Capitol Comments

ANCHORAGE, ALASKA--Political polarization and economic inequality dramatically affect civic education in the United States, speakers at the session, “Understanding and Promoting High Quality Civic Education,” said.

Diana Hess, senior vice president of the Spencer Foundation at the University of Wisconsin Madison, said the movement to the political extremes leaves very little in the middle. In fact, she said, only 35 of the 435 seats n the U.S. House of Representatives are competitive.

The U.S. electricity sector is undergoing quite a bit of transition, partly because of regulations like section 111(d) of the Clean Air Act.

But those aren’t the only reasons, Jennifer Macedonia, senior adviser with the Bipartisan Policy Institute, said during Monday’s session, “A Closer Look at 111d.”

“We’re also dealing with an aging fleet of generators, which at some point … will need to retired,” she said. “So many of our fleet is past 30 and 40 year mark.”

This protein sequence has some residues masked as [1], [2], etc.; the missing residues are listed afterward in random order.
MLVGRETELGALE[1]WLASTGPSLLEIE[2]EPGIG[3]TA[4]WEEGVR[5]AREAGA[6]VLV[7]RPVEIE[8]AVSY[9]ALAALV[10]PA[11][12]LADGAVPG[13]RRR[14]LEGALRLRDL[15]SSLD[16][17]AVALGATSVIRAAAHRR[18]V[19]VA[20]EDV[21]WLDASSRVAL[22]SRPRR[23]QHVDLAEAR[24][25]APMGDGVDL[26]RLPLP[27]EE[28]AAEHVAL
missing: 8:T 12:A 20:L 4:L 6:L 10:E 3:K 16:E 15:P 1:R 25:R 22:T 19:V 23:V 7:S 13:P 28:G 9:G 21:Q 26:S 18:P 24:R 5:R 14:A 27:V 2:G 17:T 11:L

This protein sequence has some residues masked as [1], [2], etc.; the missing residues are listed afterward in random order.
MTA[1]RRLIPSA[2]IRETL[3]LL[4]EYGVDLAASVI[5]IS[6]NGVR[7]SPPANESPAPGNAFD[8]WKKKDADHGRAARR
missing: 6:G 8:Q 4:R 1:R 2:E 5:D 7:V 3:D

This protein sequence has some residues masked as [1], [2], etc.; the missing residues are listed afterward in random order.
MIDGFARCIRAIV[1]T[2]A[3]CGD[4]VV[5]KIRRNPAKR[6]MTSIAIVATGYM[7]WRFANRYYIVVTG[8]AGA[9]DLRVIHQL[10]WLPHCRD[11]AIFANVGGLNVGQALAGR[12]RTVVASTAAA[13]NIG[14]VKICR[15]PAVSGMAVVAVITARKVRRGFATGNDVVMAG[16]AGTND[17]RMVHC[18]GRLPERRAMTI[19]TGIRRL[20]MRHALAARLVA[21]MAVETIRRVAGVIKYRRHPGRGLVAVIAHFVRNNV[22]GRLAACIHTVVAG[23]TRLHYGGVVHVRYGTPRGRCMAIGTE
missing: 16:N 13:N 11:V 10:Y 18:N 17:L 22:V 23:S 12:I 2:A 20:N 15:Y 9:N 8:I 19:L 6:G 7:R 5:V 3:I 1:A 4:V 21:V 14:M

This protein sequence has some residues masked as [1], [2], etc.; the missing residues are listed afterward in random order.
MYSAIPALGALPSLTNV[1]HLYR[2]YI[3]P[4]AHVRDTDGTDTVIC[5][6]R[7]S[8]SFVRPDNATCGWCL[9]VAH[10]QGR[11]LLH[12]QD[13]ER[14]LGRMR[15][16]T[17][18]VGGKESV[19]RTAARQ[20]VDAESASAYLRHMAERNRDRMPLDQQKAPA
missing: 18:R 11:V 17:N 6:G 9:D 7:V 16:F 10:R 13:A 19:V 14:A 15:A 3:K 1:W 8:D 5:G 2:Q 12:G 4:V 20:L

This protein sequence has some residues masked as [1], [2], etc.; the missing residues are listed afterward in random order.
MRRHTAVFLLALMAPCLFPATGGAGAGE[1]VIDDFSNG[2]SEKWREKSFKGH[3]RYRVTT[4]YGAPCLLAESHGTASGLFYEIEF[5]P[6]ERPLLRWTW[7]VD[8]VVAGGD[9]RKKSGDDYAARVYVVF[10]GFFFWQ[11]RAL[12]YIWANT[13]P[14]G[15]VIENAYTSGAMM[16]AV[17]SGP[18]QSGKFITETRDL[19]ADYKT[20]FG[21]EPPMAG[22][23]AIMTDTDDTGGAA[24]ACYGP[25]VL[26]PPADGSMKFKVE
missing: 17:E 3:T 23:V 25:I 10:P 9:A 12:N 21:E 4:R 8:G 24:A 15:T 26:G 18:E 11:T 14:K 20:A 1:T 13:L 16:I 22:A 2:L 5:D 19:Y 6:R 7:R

Ask Bruce Atchison, director of the Early Childhood Institute at the Education Commission of the States, if college- and career-readiness begins in preschool and he answers with a resounding yes.

Executive function and self-regulation—the ability to hold onto and work with information—are key components of workforce readiness, Atchison said.

When Susan O’Malley was in junior high school, she wrote a paper about what she wanted to do when she grew up—be president of an NBA franchise.

While her teacher gave her high marks for the paper, she told O’Malley it was an unrealistic goal for a young girl.

O’Malley was the first woman to serve as president of a professional sports franchise when, in 1991, she was picked to lead the Washington Bullets. She left the NBA Board of Governors meeting in May wondering how she would turn around what she called “a mess of a franchise.”

So she turned to the lessons of leadership she learned at home, the same lessons she shared with the attendees at Sunday’s luncheon session, “Seven Leadership and Life Lessons.” She threw in an eighth rule for good measure.

Smuggled tobacco comes with many challenges and costs, and it’s not just lost tax dollars for states, speakers at the session, “Smuggled Tobacco: Straining States’ Bottom Lines,” said Sunday.

“The amount of money that become involved is enormous,” said G. Stewart Petoe, director of legal affairs for the Virginia State Crime Commission. “You make absolute fortunes trafficking black market cigarettes.”

As one dealer noted in a recording...

Pages